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3 Dividend ETF Picks For August 2022

With the U.S. economy in recession and China threatening to invade Taiwan, now is not the time to be risking up.

After months of pain in 2022, investors finally got a reprieve in July. The S&P 500 was up 9%. Small-caps gained 10%. Even long-term Treasuries, which had been beaten down right along with stocks, returned 2-3%. Whether or not this just turns out to be a temporary bear market rally remains to be seen, but for one month at least, optimism returned.

I tend to be on the bearish side of this argument. From my point of view, inflation is still roaring, interest rates are starting to stifle growth and manufacturing, the economy just experienced its 2nd straight quarter of negative GDP growth and the housing market is starting to decline quickly. I know that the economy isn’t the market, but there’s just too much here trending in the wrong direction to make me think otherwise. The real catalyst for equities putting in a bottom is a dovish pivot from the Fed. Part of the reason risk assets rallied in July was because of the perception that the Fed may be getting close to the point of backing off on tightening conditions. As long as the Fed’s #1 goal is inflation control, however, I don’t see a reason to expect a longer-term move higher just yet.

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Dividend stocks have been one of the biggest winners of 2022 and I think that outperformance trend is likely to continue throughout the remainder of the year. I don’t know if that will necessarily translate into positive returns, but it should offer at least a modest amount of downside protection in case things go south.

There are all flavors and strategies within the dividend ETF universe, but I think those that take more of a defensive approach will play better in this market. I’m going to offer up three dividend ETFs that meet that criteria, but layer a second strategy on top of that - low volatility, high yield and sector allocation.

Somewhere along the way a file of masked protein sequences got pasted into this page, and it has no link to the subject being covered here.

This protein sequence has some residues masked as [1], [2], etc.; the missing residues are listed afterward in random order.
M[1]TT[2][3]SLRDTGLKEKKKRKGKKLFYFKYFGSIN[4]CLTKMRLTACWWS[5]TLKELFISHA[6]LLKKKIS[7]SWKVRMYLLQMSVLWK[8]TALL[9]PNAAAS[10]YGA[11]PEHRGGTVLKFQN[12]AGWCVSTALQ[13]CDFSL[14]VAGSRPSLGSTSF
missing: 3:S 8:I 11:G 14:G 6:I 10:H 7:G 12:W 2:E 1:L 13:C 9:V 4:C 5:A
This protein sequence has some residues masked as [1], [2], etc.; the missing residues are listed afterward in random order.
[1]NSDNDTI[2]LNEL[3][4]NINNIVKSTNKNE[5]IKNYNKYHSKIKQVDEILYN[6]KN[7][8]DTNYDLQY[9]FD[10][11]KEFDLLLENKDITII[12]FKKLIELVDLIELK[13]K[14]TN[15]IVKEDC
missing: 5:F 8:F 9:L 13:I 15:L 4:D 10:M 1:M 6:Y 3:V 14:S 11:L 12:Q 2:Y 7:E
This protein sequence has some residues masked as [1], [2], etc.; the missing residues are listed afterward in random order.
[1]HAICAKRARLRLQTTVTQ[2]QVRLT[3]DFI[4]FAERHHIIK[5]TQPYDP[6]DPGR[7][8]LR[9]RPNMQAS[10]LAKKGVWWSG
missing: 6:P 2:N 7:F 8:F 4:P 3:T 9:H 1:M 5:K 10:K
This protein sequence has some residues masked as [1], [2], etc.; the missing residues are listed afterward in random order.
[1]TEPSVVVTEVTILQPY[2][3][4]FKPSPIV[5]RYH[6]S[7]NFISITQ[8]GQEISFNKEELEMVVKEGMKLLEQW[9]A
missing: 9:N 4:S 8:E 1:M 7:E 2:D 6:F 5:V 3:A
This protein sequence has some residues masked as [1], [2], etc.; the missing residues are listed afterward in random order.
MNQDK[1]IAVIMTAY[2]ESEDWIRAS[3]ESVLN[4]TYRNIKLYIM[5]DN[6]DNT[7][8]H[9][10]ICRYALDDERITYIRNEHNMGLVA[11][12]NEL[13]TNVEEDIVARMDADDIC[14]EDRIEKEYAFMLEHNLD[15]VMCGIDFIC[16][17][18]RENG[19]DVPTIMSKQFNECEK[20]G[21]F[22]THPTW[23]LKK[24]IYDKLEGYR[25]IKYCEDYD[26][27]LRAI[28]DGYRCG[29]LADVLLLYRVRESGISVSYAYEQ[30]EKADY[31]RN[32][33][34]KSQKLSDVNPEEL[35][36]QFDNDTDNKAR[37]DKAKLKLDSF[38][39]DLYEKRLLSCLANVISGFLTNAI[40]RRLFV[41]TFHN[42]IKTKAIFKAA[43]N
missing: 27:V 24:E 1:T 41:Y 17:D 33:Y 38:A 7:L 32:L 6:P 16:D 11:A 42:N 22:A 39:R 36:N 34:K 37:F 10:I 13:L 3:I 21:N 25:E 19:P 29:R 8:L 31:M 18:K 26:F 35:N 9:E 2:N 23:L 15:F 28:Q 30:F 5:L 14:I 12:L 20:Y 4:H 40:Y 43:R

VictoryShares U.S. Equity Income Enhanced Volatility Weighted ETF (CDC)

Dividend ETF Ranking: #11

Dividend ETF Picks for August 2022

Dividend ETF Picks for August 2022

If you’ve followed my work in the past, you’ll know that I’m a big fan of this ETF. There are a lot of things going on within this fund’s strategy, but the overall high level view is that it aims to deliver equity market returns, an above average yield, managed risk levels and downside protection.

CDC starts by pulling the 100 highest yielding stocks out of a universe of the 500 largest U.S. stocks. The weightings in the ETF’s index are based on the inverse of the daily standard deviation of returns over the prior 180 days. Additionally, the fund will pare back equity exposure during market downturns.

For example, CDC has reallocation triggers at every 8% decline in the large-cap index. At an 8% correction, the fund goes from 100% equity exposure to 25%. At every additional 8% decline, it adds back 25% equity exposure to the point where it goes a full 100% back into equities with a 32% market drawdown. Think of it as getting mostly out during the initial decline, but attempting to buy the dips as stocks fall further.

Historically, this has been a top tier ETF among those using similar strategies. It has earned a 5-star rating from Morningstar and its returns land it in the top 3% of more than 1,000 funds in Morningstar’s Large Value category.

Invesco S&P 500 High Dividend Low Volatility ETF (SPHD)

Dividend ETF Ranking: #10

Dividend ETF Picks for August 2022

Dividend ETF Picks for August 2022

SPHD’s strategy follows a similar path to that of CDC without the “enhanced” weighting strategy. As I’ve discussed with this fund in the past, it’s been either a feast or famine type of ETF. From 2017 through 2021, when growth, tech and high beta stocks were all the rage, SPHD had a really tough time. In 2022, when defensive stocks, low volatility and dividend payers have been the leaders, SPHD has shined (relatively speaking, of course, but the fund is up 1% on the year)!

SPHD starts with the S&P 500 and pulls out the 75 highest yielders, REITs included. Within that sub-universe, it targets the 50 names with the lowest realized volatility over the past 12 months and weights all qualifying components by their dividend yield. What you end up with is a portfolio that has been about 25% less volatile than the S&P 500 over the past year and offers a current yield of almost 4%.

FlexShares Quality Dividend Defensive Index ETF (QDEF)